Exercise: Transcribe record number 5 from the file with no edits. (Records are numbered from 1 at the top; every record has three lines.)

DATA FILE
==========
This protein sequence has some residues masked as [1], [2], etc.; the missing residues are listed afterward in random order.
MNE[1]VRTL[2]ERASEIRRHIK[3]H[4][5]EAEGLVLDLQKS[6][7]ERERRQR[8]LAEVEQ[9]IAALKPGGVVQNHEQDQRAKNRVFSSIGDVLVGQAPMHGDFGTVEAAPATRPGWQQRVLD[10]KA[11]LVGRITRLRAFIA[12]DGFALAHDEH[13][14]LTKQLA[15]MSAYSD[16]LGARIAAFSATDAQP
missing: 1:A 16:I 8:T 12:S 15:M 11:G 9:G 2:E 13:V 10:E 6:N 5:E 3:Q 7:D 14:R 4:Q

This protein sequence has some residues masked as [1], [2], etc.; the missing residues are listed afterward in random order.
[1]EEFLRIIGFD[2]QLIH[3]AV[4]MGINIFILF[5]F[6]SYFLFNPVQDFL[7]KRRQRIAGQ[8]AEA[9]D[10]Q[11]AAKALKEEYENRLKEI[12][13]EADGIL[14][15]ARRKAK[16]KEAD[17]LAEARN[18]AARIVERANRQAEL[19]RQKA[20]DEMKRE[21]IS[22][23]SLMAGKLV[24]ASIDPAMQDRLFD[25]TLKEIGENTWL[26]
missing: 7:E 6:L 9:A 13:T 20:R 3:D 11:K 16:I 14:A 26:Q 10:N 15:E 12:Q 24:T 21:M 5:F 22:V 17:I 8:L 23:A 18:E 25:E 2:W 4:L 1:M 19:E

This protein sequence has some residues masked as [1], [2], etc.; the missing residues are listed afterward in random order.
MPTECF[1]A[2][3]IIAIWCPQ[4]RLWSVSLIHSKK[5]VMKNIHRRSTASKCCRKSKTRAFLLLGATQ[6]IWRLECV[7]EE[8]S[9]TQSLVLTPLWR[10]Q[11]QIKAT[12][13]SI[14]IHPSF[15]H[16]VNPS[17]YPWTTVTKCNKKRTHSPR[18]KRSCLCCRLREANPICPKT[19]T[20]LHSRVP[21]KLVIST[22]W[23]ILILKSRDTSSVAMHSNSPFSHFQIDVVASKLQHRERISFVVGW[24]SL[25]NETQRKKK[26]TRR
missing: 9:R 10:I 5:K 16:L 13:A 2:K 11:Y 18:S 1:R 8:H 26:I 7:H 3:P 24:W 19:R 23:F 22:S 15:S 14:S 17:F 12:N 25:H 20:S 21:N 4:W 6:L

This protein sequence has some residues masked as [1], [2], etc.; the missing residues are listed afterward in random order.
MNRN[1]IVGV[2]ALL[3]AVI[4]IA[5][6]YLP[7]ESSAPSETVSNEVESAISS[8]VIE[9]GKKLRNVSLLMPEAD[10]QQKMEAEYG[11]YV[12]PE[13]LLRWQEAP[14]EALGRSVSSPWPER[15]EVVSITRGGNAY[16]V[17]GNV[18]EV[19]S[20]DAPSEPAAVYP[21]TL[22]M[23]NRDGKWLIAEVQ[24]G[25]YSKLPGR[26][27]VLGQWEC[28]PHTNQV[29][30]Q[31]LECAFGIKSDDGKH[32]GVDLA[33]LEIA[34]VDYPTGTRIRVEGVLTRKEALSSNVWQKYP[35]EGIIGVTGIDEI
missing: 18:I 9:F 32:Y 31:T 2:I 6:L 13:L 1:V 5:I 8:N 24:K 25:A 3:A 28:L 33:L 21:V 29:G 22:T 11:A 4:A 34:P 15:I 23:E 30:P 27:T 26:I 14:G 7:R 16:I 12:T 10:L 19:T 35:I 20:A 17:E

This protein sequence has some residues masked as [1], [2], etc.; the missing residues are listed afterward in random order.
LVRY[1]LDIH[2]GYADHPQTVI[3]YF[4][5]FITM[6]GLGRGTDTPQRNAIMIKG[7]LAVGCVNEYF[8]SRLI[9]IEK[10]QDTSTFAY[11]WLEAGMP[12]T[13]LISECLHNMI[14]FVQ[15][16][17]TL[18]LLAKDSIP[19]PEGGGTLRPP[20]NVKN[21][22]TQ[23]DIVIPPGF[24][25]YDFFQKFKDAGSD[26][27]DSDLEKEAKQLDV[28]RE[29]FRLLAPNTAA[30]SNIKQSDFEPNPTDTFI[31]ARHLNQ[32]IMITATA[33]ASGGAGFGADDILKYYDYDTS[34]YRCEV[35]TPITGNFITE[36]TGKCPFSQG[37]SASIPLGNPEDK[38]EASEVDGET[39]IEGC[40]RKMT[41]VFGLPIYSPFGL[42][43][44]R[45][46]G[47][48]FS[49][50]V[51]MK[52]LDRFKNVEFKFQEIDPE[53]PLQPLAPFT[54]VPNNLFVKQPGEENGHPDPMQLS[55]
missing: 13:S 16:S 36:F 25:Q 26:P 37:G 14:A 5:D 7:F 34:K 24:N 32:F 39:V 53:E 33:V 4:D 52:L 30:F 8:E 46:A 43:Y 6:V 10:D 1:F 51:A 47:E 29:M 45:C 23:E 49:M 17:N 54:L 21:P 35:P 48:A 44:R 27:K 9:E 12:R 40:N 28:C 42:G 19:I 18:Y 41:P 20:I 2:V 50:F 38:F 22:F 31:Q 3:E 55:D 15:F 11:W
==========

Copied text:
This protein sequence has some residues masked as [1], [2], etc.; the missing residues are listed afterward in random order.
LVRY[1]LDIH[2]GYADHPQTVI[3]YF[4][5]FITM[6]GLGRGTDTPQRNAIMIKG[7]LAVGCVNEYF[8]SRLI[9]IEK[10]QDTSTFAY[11]WLEAGMP[12]T[13]LISECLHNMI[14]FVQ[15][16][17]TL[18]LLAKDSIP[19]PEGGGTLRPP[20]NVKN[21][22]TQ[23]DIVIPPGF[24][25]YDFFQKFKDAGSD[26][27]DSDLEKEAKQLDV[28]RE[29]FRLLAPNTAA[30]SNIKQSDFEPNPTDTFI[31]ARHLNQ[32]IMITATA[33]ASGGAGFGADDILKYYDYDTS[34]YRCEV[35]TPITGNFITE[36]TGKCPFSQG[37]SASIPLGNPEDK[38]EASEVDGET[39]IEGC[40]RKMT[41]VFGLPIYSPFGL[42][43][44]R[45][46]G[47][48]FS[49][50]V[51]MK[52]LDRFKNVEFKFQEIDPE[53]PLQPLAPFT[54]VPNNLFVKQPGEENGHPDPMQLS[55]
missing: 13:S 16:S 36:F 25:Q 26:P 37:G 14:A 5:D 7:F 34:K 24:N 32:F 39:V 53:E 33:V 4:D 52:L 30:F 8:E 46:A 43:Y 6:V 10:D 1:F 51:A 47:E 29:M 45:C 23:E 49:M 17:N 54:L 21:P 35:P 48:A 44:R 27:K 9:E 12:R 40:N 28:C 42:G 19:I 18:Y 41:P 20:I 2:V 50:F 38:F 22:F 31:Q 3:E 55:D 15:F 11:W